7/19/2010 | 2 MINUTE READ

Creating Innovation

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Innovation is critical to the competitive success of virtually all companies. Whether you’re on the leading edge or following an imitation strategy, innovation is the only sustainable competitive advantage. Creativity and innovation are often used as synonymous terms, which is unfortunate because there is much more to true innovation than being creative.

Creativity is Not Innovation

Innovation is the transformation of creative ideas into tangible, practical products, services or business practices. Those ideas can come from inside your firm, or they can be ideas that have been successfully adapted from elsewhere. The key is understanding that even the best ideas are meaningless until and unless they are actually implemented.

Unfortunately, knowledge alone doesn’t necessarily or automatically lead to the actions required to result in implementation. An unimplemented idea is meaningless and useless. Given the critical importance of innovation, it’s imperative that companies find a predictable, repeatable process that can ensure dependable innovation.

Remember, coming up with the idea is only the beginning. It’s not an innovation until it is reduced to practice. Substantial evidence from theoretical, as well as from real-world research, demonstrates that effective and efficient innovation requires the joint efforts of a team of people. Managing the interactions of these diverse people to ensure a profitable result is complex. You must match the knowledge, expertise, thinking styles, action-taking methods and risk aversion of the available pool of people to a process that can ensure execution of the innovation.

Innovation is a Process

To achieve success in managing for innovation, you must acknowledge that innovation is a process. Further, to be successful, a method must be identified to manage that process and the people involved. Integrating the right set of people skills into a proven process results in effective innovation.

So what is a proven innovation process? Investigation into innovation methods has evolved a technique for describing a four-step process that results in innovation. The four steps can be described as: 1) creating, 2) advancing, 3) refining, and 4) implementing. Each step is discrete and necessary to ensure innovation occurs.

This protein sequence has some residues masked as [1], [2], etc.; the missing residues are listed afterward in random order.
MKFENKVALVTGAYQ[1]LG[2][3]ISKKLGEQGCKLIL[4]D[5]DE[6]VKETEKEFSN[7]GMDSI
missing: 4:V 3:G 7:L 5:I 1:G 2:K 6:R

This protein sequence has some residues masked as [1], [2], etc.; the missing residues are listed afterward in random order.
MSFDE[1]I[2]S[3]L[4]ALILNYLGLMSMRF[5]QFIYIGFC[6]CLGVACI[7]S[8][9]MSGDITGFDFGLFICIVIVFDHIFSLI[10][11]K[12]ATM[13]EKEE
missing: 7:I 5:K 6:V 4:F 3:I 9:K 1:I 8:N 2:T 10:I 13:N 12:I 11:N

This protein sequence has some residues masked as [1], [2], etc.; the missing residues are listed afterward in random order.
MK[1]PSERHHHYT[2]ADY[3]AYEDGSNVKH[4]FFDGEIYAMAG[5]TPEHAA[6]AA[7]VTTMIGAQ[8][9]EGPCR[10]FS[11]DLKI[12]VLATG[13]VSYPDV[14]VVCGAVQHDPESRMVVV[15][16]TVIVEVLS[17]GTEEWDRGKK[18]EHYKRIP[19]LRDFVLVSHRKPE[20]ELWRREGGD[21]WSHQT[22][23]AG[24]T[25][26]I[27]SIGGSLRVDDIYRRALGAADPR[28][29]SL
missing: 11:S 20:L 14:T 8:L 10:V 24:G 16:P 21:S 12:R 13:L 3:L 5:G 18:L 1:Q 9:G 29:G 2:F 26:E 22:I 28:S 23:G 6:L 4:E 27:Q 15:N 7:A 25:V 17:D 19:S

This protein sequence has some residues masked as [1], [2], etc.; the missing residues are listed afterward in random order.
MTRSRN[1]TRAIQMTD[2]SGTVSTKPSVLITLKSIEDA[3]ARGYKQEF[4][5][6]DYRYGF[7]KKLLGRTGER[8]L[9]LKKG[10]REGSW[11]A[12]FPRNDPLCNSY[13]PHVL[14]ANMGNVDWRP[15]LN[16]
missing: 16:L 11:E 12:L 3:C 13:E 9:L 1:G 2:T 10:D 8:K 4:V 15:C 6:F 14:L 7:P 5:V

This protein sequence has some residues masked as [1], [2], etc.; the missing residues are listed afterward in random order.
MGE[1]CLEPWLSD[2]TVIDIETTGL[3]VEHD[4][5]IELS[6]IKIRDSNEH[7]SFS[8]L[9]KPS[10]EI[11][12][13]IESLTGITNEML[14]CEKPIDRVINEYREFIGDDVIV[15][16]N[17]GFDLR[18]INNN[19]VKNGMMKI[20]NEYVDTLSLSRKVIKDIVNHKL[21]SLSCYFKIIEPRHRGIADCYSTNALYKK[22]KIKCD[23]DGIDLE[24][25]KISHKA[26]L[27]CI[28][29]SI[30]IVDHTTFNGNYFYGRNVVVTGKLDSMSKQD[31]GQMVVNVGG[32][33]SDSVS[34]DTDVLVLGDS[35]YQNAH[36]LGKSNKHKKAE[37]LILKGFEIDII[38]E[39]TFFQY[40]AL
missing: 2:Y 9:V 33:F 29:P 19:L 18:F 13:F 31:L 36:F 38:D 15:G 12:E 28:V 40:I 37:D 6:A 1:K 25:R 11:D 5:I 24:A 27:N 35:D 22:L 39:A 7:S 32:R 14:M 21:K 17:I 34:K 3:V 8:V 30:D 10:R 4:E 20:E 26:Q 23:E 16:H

To move an idea through each of these four steps so that an innovation results, requires matching the “right” people with each step of the process. These people must have the knowledge and expertise required to perform the needed tasks. That’s no real revelation and is usually not the problem. The difficult piece of the puzzle involves thinking style and action-taking method.
By thinking style, we do not mean IQ, but rather how you process information. By action-taking method, we don’t mean whether you do or do not take action, but again, how you go about it.

Putting it Together

Finding people with the needed combination of knowledge, expertise, thinking style and action-taking method is always a challenge. Until recently, the problem was further compounded by an inability to accurately understand a person’s true proclivity for each role in the process.

Recently, a very low cost, self-scoring instrument was developed that accurately and repeatably identifies our natural and best role in this process. Armed with an understanding of the process, and an ability to match people to process requirements, should naturally result in more successful innovation in your company.

You can take charge of innovation in your company and improve the likelihood of success. The requirement is not to be perfect, but only to be better than your competitors and better every day. Thinking about it as a people-driven process is a key to success.

Mitch Goozé is a partner with Customer Manufacturing Group, a marketing consulting company. He can be reached at 408-987-0140 or at mgooze@customermfg.com.